Each of our Sangha meetings follows a particular format. This format is called a “ceremony.” Hearing the word “ceremony” may sound a bit intimidating, but it’s simply a series of practices or rituals that, when done in community, help to reiterate the purpose of our personal practice and can, in many way, help to keep us accountable.
The word “gatha” may also be unfamiliar to you. A gatha is a short verse that helps get us centered. A gatha may be used at any time and for any reason. For example, Thay has a lovely gatha for brushing your teeth: “Brushing my teeth and rinsing my mouth, I vow to speak purely and lovingly. When my mouth is fragrant with right speech, a flower blooms in the garden of my heart.” You may want to make your own gathas and repeat them to deepen your practice.
Below is the basic ceremony we practice each Sunday. There will be some slight variations depending on whether we are meeting in person or on Zoom. If we are meeting in person, we can provide a handout if you would like to follow along. If you are joining us on Zoom, you might like to have this page open and available.
6:30 Opening, Candle Lighting, First Gatha
- We use this time to quiet ourselves before our 20-minute sitting meditation.
- Gatha: The one who bows and the one who is bowed to are both by nature empty. Therefore the communication between them is inexpressibly perfect. Our sangha is the net of Indra, reflecting all Buddhas everywhere. And with my person in front of each Buddha, I go with my whole life for refuge.
6:40 20-Minute Sitting Meditation
- Begin sitting meditation by finding a comfortable position. You may sit in a chair or on the floor, lie down, or use whatever cushions or supports you need. Focusing on your breathing or scanning your body for any tension can help you come into the present moment. When your body is calm, your mind is calm. When your mind wanders, you can note that you have drifted and, without judgment or self-criticism, gently bring your mind back to your breath or to a brief scan of your body. If you become uncomfortable during meditation, you are welcome to shift or adjust your body. Over time, as your thinking mind calms, you learn to open your present moment awareness to all of your body sensations, all of your feelings, attitudes, and acts of will, to your thoughts and ideas, and also to the people and the world around you.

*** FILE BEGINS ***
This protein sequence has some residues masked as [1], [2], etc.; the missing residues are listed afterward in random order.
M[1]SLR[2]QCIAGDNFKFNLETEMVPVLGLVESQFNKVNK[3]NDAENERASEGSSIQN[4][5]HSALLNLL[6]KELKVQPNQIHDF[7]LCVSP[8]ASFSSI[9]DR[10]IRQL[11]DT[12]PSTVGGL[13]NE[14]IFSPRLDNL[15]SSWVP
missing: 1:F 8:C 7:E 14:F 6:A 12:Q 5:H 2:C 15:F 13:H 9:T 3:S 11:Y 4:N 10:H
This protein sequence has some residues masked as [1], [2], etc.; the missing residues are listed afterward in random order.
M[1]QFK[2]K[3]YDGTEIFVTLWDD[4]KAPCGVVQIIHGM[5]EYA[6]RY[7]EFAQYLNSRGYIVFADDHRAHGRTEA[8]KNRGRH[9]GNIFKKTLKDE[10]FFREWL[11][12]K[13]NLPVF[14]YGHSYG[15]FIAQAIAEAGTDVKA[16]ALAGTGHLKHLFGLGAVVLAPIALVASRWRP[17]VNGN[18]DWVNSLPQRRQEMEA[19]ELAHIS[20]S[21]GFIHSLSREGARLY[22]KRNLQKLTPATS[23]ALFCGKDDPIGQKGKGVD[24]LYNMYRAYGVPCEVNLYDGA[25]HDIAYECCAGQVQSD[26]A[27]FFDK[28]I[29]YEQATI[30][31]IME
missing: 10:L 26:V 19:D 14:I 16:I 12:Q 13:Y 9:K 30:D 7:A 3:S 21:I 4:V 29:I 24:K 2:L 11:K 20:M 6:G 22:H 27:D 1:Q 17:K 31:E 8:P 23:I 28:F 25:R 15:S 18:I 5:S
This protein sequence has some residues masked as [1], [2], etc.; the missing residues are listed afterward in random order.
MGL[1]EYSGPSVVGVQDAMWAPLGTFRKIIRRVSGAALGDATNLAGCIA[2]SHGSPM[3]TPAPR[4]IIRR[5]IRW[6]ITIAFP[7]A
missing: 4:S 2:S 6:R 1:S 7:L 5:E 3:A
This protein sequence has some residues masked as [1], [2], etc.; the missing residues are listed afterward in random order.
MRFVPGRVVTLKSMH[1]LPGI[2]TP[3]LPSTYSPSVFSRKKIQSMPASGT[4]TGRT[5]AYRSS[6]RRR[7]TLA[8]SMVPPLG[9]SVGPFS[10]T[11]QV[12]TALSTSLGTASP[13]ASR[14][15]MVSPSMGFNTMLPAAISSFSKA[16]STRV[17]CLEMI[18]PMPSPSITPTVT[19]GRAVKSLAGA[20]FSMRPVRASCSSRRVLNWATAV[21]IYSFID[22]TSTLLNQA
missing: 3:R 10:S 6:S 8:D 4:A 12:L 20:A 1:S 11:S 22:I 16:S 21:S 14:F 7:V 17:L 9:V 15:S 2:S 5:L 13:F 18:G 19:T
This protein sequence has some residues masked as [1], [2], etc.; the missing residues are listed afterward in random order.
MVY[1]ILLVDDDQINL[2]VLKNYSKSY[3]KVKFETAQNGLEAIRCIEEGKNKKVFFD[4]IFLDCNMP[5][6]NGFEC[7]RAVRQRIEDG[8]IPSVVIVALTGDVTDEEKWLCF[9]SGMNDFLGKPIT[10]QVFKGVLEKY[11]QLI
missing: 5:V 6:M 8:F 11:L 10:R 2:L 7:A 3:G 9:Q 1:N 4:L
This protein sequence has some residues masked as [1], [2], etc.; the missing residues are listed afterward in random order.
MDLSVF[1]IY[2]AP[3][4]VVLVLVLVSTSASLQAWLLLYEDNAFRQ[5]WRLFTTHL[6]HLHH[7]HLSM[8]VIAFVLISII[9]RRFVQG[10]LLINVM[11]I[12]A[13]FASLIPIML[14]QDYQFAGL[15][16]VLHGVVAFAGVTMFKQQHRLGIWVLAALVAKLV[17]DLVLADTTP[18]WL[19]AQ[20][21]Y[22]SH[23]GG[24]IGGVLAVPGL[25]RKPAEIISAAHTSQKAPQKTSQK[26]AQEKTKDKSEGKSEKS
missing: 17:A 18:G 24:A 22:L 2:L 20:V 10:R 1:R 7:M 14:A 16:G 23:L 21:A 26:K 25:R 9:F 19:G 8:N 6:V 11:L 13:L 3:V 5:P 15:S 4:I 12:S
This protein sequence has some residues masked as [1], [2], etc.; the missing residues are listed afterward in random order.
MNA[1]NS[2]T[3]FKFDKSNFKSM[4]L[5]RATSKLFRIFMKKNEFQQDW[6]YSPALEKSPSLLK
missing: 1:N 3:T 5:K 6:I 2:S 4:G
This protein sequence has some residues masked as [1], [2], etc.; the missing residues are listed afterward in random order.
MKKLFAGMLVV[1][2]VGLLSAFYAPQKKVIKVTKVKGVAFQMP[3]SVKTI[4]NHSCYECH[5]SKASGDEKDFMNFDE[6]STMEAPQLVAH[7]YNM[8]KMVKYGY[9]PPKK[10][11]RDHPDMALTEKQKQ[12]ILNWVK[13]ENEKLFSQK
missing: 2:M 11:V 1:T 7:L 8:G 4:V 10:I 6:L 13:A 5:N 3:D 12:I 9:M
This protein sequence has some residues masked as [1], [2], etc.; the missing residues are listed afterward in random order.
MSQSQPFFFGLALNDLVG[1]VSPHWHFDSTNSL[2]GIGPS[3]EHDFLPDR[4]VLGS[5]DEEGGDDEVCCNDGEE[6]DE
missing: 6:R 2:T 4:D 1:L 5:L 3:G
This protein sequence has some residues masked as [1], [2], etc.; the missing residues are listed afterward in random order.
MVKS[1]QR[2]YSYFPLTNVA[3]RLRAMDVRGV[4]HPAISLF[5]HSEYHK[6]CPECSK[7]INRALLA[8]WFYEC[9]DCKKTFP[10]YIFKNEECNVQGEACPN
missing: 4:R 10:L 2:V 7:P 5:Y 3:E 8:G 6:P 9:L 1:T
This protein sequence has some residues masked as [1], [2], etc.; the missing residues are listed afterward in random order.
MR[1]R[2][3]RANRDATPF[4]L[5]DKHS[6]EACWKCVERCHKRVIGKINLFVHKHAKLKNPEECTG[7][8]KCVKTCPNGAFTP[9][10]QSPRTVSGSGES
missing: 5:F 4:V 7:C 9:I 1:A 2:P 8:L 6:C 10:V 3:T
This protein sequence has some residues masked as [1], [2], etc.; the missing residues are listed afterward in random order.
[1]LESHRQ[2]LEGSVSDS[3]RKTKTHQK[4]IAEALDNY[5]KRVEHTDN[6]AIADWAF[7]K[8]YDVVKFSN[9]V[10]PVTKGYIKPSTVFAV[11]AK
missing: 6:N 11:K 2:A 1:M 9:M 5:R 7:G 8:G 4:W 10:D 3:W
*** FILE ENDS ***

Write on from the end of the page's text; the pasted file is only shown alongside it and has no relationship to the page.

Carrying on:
7:00 Walking Meditation
- In walking meditation, we walk slowly, deliberately, and mindfully. Our bodies are upright and relaxed, our eyes softly focused just ahead of us. When our mind drifts to the past or future, we gently guide it back to the present moment where we are mindful of our breathing and our stepping. We can use gathas to concentrate our minds. For example: The mind can go in a thousand directions, but on this beautiful path, I walk in peace. With each step, a cool wind blows. With each step, a flower blooms. Walking meditation is an important part of our practice as we take our mindfulness off the cushion and out into the world for the benefit of all beings.
7:15 Greetings and Introductions
7:25 Dharma Reading or Recitation of the Five Mindfulness Trainings
- We are currently reading Zen and the Art of Saving the Planet by Thich Nhat Hanh. If you are unable to purchase your own copy, please let us know and we can purchase one for you.
- The recitation of the Five Mindfulness Trainings is always done on the first Sunday of each month.
7:35 Dharma Sharing
- To learn more about Dharma Sharing, please visit the Plum Village website and scroll down to Dharma Sharing.
- Gatha: May the fruits of our practice be of benefit to all beings and to the Earth.